During debate at South by Southwest, lawyers argue over whether social-media sites should curb anonymity.
AUSTIN, Texas--Social-networking sites need to curb users' anonymity in favor of requiring real names and logging Internet addresses, an attorney said at a debate at the South by Southwest Interactive conference here moderated by CNET correspondent Declan McCullagh.
Collette Vogele, a Microsoft senior copyright counsel who said she was not speaking on behalf of her employer, suggested that anti-anonymity, anti-pseudonymity policies were a better business practice that would attract more users and reduce the number of cases of online harassment, especially of women. Google+ initially disallowed pseudonyms but earlier this year adopted a more liberal policy; Facebook is more restrictive.
"Anonymity has a place in society," but you shouldn't allow it on your social site, said Vogele, who in addition to her day job is president and co-founder of a nonprofit group called Without My Consent.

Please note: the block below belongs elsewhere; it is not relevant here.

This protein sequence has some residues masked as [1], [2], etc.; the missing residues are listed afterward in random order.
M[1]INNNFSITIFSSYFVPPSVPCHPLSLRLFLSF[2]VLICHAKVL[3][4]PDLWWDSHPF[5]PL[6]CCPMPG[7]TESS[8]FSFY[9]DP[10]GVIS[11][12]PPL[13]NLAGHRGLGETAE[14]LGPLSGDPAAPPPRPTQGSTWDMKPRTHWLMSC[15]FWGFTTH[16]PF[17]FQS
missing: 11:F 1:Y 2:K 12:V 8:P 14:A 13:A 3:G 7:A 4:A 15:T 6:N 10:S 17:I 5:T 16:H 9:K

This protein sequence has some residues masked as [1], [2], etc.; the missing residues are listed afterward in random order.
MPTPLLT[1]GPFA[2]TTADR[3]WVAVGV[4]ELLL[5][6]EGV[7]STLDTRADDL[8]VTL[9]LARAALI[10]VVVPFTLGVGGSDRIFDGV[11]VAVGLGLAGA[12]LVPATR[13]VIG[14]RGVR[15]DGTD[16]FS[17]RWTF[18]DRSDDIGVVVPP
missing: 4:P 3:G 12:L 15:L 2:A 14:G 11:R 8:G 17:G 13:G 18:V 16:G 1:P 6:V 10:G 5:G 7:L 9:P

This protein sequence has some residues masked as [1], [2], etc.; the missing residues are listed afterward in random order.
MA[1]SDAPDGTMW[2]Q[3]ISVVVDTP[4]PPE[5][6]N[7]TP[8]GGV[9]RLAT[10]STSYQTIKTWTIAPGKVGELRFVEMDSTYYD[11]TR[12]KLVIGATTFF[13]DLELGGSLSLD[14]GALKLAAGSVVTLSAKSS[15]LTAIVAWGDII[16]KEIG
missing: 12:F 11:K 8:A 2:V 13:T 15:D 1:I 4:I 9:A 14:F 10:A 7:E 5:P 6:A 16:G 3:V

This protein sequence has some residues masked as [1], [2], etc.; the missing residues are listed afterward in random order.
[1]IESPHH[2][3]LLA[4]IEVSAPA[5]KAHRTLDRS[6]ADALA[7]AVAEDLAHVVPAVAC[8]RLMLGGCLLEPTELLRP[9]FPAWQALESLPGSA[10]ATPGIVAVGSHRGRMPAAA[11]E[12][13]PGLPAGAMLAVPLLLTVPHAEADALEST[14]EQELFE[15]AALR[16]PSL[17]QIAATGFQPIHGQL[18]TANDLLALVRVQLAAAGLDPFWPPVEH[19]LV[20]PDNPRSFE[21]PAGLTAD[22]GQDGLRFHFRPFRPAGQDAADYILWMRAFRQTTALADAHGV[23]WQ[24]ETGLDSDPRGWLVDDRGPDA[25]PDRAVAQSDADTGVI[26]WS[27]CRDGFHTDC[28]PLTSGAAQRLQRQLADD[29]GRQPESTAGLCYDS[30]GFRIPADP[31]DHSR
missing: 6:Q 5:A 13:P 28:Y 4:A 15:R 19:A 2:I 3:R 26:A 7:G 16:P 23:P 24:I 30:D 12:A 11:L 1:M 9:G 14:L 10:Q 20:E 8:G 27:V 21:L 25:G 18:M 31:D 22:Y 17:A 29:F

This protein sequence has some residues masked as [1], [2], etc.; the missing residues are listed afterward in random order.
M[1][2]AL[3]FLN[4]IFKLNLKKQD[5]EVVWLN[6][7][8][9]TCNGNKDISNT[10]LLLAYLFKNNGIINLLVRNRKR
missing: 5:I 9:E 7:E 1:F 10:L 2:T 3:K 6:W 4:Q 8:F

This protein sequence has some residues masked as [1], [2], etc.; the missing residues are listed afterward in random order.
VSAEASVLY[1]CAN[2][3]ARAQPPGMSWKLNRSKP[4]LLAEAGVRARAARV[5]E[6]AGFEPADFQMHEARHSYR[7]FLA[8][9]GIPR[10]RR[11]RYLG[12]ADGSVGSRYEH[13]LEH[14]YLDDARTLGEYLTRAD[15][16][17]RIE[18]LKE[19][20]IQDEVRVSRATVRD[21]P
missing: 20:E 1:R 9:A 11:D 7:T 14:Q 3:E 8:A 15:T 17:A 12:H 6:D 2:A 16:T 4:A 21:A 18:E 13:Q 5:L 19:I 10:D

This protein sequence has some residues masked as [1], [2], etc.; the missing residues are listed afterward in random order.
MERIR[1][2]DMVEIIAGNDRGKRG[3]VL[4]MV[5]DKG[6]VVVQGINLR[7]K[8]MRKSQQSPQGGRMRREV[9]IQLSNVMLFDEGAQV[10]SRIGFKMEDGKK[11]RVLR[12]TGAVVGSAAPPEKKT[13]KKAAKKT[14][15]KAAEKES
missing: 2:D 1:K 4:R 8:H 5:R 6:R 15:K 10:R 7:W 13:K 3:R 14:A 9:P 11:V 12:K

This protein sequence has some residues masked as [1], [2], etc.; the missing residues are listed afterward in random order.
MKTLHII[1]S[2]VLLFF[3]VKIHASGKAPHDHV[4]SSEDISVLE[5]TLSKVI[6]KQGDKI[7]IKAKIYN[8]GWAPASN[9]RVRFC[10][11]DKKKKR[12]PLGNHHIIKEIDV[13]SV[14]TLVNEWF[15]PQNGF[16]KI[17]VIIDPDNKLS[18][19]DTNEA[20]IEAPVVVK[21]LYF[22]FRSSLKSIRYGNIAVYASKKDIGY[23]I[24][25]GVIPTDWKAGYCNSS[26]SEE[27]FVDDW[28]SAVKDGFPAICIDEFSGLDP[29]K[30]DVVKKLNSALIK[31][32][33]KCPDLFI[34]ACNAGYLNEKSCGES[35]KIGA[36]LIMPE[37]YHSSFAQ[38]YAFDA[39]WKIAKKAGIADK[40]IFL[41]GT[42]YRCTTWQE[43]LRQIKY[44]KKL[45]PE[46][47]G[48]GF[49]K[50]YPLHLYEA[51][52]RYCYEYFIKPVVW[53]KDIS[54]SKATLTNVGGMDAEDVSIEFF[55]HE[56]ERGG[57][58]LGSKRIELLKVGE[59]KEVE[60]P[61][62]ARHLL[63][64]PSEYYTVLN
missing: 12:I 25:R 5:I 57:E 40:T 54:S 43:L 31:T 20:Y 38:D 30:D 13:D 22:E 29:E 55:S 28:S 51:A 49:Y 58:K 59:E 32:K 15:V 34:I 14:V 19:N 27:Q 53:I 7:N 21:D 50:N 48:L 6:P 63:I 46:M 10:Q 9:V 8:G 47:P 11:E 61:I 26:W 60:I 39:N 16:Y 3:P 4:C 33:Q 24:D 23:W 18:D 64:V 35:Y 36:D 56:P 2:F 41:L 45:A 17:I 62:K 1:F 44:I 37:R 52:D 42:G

In response to a question from McCullagh, Vogele said she would not go as far as suggesting that Congress enact new laws requiring social-networking Web sites or Internet providers to keep track of their users' Internet addresses--an approach adopted by Rep. Lamar Smith (R-Tex.), whose bill was approved by a House of Representatives committee last year. Rather, she said, data retention should be a voluntary best practice.
Cindy Cohn, legal director of the Electronic Frontier Foundation, replied by saying that anonymity is needed to allow freedom of expression and has been vital for pro-democracy movements such as last year's revolutions that spawned the phrase the Arab Spring. "This country was founded on unpopular ideas by unpopular speakers and they used anonymity. It's part of why we have protection of freedom of speech, to protect unpopular ideas," she said. "The Federalist papers were not signed, neither were the comments to them."
In addition, information stored on Web servers about identities becomes vulnerable to government subpoena and hackers and identity thieves, Cohn said.
But online harassment cases--such as that of blogger Kathy Sierra, who was driven offline after receiving anonymous threatening e-mails on her blog--illustrate other threats from anonymity, Vogele said. Requiring identities will keep things civil, she said.
Cohn countered that the harassers in that case could have been identified eventually through their IP address.